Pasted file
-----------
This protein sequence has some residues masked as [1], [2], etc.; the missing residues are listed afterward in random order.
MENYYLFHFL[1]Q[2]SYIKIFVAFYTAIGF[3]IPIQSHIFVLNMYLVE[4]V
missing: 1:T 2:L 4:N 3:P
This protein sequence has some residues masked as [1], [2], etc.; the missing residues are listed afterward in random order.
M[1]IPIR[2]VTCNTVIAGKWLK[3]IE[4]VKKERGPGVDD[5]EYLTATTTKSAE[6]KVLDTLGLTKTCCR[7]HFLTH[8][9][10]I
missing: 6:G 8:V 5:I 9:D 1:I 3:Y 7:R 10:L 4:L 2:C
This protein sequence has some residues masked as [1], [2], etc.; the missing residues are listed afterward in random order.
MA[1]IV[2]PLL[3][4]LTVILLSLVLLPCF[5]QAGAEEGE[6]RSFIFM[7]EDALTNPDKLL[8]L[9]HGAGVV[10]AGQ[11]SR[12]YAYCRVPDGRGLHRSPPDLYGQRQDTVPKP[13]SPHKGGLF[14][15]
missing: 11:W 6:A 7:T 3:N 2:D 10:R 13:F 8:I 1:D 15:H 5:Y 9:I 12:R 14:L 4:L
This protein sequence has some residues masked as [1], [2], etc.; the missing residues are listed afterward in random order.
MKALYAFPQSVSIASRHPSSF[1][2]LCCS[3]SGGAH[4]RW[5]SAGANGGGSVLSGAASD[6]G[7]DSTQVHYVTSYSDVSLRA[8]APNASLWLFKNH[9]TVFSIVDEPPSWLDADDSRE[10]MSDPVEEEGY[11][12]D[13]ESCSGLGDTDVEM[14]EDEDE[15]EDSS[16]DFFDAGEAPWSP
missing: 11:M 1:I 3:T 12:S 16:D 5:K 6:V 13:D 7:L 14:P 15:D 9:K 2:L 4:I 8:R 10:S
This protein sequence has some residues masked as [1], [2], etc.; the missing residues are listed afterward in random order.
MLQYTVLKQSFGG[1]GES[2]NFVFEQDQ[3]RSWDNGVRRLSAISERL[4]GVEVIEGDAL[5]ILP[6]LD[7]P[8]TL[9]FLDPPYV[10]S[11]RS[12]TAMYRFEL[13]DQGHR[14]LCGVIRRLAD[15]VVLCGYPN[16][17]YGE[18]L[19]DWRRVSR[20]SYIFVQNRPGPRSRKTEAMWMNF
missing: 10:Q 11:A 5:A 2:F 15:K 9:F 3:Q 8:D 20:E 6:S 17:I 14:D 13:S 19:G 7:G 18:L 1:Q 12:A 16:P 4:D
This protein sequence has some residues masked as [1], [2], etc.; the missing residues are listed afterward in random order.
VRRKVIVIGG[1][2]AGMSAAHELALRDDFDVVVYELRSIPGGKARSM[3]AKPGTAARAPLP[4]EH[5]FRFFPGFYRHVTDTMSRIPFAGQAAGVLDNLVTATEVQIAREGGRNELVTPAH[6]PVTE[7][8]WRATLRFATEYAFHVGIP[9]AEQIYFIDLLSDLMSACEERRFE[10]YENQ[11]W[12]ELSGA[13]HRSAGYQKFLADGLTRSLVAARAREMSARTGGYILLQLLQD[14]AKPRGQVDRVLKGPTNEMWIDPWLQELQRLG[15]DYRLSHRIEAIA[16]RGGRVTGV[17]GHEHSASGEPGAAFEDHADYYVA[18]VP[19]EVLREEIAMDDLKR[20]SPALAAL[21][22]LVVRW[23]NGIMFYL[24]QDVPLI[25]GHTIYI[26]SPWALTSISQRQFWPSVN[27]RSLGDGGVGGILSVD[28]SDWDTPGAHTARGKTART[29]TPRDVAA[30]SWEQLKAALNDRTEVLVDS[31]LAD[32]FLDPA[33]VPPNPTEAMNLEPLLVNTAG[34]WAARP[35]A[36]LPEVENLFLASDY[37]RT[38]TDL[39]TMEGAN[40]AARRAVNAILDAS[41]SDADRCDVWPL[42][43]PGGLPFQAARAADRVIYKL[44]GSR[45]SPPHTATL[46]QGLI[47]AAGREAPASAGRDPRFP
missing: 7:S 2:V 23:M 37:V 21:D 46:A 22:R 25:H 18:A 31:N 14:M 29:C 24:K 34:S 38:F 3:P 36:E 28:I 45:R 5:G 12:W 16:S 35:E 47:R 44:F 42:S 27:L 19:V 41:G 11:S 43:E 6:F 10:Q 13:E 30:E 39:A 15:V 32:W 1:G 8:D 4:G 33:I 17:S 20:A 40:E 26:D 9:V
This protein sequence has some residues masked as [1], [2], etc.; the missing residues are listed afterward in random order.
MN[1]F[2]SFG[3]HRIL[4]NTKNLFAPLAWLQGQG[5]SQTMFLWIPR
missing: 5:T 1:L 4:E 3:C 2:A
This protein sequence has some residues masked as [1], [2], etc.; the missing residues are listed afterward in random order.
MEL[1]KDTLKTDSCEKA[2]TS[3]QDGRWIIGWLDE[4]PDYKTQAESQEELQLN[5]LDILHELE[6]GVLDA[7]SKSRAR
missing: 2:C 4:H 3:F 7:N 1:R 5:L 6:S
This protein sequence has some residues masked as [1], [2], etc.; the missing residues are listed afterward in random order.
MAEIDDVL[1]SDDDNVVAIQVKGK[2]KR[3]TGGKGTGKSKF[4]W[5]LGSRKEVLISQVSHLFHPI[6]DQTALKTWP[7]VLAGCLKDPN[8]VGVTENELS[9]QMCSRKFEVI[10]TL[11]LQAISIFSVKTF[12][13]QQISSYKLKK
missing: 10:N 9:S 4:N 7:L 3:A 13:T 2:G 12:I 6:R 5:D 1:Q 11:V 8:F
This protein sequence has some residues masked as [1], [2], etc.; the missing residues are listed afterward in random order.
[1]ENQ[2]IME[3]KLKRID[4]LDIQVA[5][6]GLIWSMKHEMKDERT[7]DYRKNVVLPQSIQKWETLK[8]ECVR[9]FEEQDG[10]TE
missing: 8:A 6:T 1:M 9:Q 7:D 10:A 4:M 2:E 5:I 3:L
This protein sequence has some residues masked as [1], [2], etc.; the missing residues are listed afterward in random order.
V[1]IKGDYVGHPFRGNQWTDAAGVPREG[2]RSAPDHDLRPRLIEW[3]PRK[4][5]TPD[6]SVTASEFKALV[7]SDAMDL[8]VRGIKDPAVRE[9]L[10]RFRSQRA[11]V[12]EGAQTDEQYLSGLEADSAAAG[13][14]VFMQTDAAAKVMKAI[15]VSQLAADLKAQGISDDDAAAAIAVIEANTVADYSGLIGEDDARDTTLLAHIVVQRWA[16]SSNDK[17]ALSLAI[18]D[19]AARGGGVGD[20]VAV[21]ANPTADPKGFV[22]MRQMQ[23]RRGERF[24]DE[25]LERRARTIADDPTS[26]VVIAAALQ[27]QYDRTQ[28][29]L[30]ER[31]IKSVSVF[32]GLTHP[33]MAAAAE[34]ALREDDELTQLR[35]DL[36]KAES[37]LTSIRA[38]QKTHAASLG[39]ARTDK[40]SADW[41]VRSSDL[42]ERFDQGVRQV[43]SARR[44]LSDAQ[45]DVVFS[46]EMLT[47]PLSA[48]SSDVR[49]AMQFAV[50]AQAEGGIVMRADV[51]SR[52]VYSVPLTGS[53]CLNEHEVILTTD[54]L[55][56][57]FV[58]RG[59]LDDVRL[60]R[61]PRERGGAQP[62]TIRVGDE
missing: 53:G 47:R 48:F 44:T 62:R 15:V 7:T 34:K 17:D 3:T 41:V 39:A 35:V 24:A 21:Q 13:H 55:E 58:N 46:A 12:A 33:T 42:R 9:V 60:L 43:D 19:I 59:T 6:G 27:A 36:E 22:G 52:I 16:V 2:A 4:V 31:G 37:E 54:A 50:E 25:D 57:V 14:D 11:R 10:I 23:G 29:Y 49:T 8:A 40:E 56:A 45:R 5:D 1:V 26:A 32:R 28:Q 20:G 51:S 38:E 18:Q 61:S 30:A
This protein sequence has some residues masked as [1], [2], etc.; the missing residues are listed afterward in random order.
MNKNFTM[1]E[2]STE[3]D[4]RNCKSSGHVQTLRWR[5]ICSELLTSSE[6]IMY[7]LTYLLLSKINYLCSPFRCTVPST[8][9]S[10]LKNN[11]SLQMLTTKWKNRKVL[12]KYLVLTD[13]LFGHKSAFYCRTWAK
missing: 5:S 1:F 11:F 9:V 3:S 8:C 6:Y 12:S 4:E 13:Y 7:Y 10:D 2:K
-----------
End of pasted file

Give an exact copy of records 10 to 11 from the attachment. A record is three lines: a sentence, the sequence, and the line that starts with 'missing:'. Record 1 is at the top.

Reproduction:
This protein sequence has some residues masked as [1], [2], etc.; the missing residues are listed afterward in random order.
[1]ENQ[2]IME[3]KLKRID[4]LDIQVA[5][6]GLIWSMKHEMKDERT[7]DYRKNVVLPQSIQKWETLK[8]ECVR[9]FEEQDG[10]TE
missing: 8:A 6:T 1:M 9:Q 7:D 10:A 4:M 2:E 5:I 3:L
This protein sequence has some residues masked as [1], [2], etc.; the missing residues are listed afterward in random order.
V[1]IKGDYVGHPFRGNQWTDAAGVPREG[2]RSAPDHDLRPRLIEW[3]PRK[4][5]TPD[6]SVTASEFKALV[7]SDAMDL[8]VRGIKDPAVRE[9]L[10]RFRSQRA[11]V[12]EGAQTDEQYLSGLEADSAAAG[13][14]VFMQTDAAAKVMKAI[15]VSQLAADLKAQGISDDDAAAAIAVIEANTVADYSGLIGEDDARDTTLLAHIVVQRWA[16]SSNDK[17]ALSLAI[18]D[19]AARGGGVGD[20]VAV[21]ANPTADPKGFV[22]MRQMQ[23]RRGERF[24]DE[25]LERRARTIADDPTS[26]VVIAAALQ[27]QYDRTQ[28][29]L[30]ER[31]IKSVSVF[32]GLTHP[33]MAAAAE[34]ALREDDELTQLR[35]DL[36]KAES[37]LTSIRA[38]QKTHAASLG[39]ARTDK[40]SADW[41]VRSSDL[42]ERFDQGVRQV[43]SARR[44]LSDAQ[45]DVVFS[46]EMLT[47]PLSA[48]SSDVR[49]AMQFAV[50]AQAEGGIVMRADV[51]SR[52]VYSVPLTGS[53]CLNEHEVILTTD[54]L[55][56][57]FV[58]RG[59]LDDVRL[60]R[61]PRERGGAQP[62]TIRVGDE
missing: 53:G 47:R 48:F 44:T 62:R 15:V 7:T 34:K 17:D 3:T 41:V 39:A 35:V 24:A 21:Q 13:H 55:E 58:N 46:A 12:A 33:T 42:R 9:V 60:L 43:D 19:I 59:T 6:G 27:A 36:E 22:G 52:I 16:V 2:A 4:V 31:G 37:E 54:A 50:E 25:D 57:V 14:D 11:R 10:I 23:G 29:Y 49:T 8:A 40:E 56:A 45:R 5:D 1:V 26:A 32:R 28:Q 20:G 51:S 38:E 18:Q 61:S 30:A